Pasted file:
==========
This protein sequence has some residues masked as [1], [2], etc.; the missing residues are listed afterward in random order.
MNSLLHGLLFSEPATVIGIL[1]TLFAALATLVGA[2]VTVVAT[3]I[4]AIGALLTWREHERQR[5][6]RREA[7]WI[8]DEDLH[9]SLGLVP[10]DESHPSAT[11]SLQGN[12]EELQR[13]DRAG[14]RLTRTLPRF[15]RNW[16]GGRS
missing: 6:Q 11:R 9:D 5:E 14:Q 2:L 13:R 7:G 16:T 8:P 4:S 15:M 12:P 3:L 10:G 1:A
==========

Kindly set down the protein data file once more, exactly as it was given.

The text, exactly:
This protein sequence has some residues masked as [1], [2], etc.; the missing residues are listed afterward in random order.
MNSLLHGLLFSEPATVIGIL[1]TLFAALATLVGA[2]VTVVAT[3]I[4]AIGALLTWREHERQR[5][6]RREA[7]WI[8]DEDLH[9]SLGLVP[10]DESHPSAT[11]SLQGN[12]EELQR[13]DRAG[14]RLTRTLPRF[15]RNW[16]GGRS
missing: 6:Q 11:R 9:D 5:E 14:Q 2:L 13:R 7:G 16:T 8:P 4:S 15:M 12:P 3:L 10:G 1:A